Turned out there seemed to be an alignment and agreement amongst all three groups of 50 people about what the community wanted. They reconvened as the whole group of 150 people, to go over the goals and ended up with eight strategic goals.
The community goals including things such as “sustainable agriculture, sustainable architecture, a new self-governance structure, infrastructure issues (water, roads, sewer) and the social infrastructure (education and health).”
They each signed up to work on a strategic-goal task force. After three months, all the task force action groups came together to report on what they had done, what they were still planning to do and what help they needed. Each month, the local newspaper reported on the activities of each of the groups, so the whole community kept up to date. Six months later, the agricultural group had formed a seed bank, the wilderness group had mapped some wilderness areas, and another group had been working on a new governance system that included meetings and allowed for more true citizen participation.
What’s most important, I think, is not so much how anyone could or should follow the exact system that a “Search Conference” could provide. What is most important is that we become more literate about how to build and nurture communities. Any of us can get an idea here, pull a seed of an idea there...to help build our communities.
Together, we can learn from each other how to make more networks.
For more information on Search Conferences, click here.
“A community is the mental and spiritual condition of knowing that the place is shared, and that the people who share the place define and limit the possibilities of each other's lives. It is the knowledge that people have of each other, their concern for each other, their trust in each other, the freedom with which they come and go among themselves.”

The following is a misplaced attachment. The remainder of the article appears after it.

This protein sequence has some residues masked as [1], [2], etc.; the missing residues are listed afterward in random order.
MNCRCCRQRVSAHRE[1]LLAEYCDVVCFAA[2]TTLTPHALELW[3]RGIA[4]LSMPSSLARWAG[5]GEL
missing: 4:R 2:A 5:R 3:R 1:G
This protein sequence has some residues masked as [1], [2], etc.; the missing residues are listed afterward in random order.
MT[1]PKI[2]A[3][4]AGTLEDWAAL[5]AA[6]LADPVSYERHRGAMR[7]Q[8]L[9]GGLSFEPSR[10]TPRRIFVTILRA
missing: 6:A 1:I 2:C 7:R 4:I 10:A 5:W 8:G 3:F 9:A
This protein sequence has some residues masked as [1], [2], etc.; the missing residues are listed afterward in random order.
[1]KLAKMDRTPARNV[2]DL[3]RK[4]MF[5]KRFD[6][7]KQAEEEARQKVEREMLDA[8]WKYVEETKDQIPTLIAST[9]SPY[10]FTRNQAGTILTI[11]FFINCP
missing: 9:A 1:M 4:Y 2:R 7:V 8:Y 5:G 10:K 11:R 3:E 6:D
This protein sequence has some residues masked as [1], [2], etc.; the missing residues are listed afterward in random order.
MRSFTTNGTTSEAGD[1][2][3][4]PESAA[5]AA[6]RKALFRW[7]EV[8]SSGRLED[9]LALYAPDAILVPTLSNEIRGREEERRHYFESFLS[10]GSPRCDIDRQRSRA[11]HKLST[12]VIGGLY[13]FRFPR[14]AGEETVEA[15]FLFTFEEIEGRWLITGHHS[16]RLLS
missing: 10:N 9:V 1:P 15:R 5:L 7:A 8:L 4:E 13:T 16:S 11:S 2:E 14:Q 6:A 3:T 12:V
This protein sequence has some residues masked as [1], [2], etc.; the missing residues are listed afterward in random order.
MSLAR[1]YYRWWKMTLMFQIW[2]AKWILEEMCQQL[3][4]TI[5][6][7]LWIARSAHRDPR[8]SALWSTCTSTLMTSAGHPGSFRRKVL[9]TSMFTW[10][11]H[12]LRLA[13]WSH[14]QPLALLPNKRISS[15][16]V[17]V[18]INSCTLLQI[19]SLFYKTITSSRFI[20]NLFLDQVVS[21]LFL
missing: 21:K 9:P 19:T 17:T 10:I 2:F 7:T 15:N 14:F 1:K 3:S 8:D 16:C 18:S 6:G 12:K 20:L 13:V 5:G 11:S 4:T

… Wendell Berry
3. NEGOTIATION - Listen with Curiosity
When I'm called in to help work relationships which have gotten unproductive or toxic, one of the things I do is coach the conflicted parties before they enter into any kind of joint meeting. One of the things we tend to work on is how they can express themselves in a way that ups their chances of being heard. We talk about listening with curiosity.
This idea of listening with curiosity comes from my experiences coaching at The Centre for Conflict Resolution at the Justice Institute. My job there is to work with learners who are practicing how to do interest-based negotiation and/or mediation. I sit with four or five students for a whole day and help them work through tough conversations, stopping and starting and analyzing what goes into making them productive.
One particular story brings this whole idea of listening with curiosity into clear focus. The story is that many years ago, I was coaching someone who was having a hard time hearing the other person. The questions he was using were leading ones - the kind familiar to a trial lawyer. We all knew what he was getting at because closed, leading questions telegraph the thoughts of the questioner.
It wasn't going over well with the other person playing his opponent.
On a hunch, I asked the person trying to practice his skills if he could do two things:
- I asked him to stop, put one hand on his belly (and a second hand could go on the heart area) and to feel his feet on the ground (tapping them slightly or pushing them in the ground is ever better). And take a deep breath or two.
- Then I simply asked him to take a good look at the other person across from him. Did he have any idea how his words were landing on that person? No. What did he think the other person was thinking, feeling, wanting? No idea. Okay then, I invited: "get curious". This little phrase "get curious" is one of our mantras at the Centre.
After those two prompts, he started back into the role play. Lo and behold – it was like a tiny miracle had happened! He was asking open questions – the kinds that make another person want to open up. This skill was something he apparently had no idea how to do only 2 minutes previously and now was able to connect easily through hearing with curiosity.
Needless to say, I’ve repeated this little intervention with other students over the years many times - always with good results. Try it:
The next time you notice the other person not listening to you – stop yourself. You could put one hand on your belly, maybe a second on your heart. Feel your feet.
Then take a good look at that other person. Are you curious about their world? If not, get curious! Let me know what happens!
“The greatest compliment that was ever paid me was when one asked me what I thought, and attended to my answer."
… Henry David Thoreau
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Julia Menard, B.A., Cert. Con. Res., P.C.C.
Leadership & Conflict Coaching, Mediating, & Training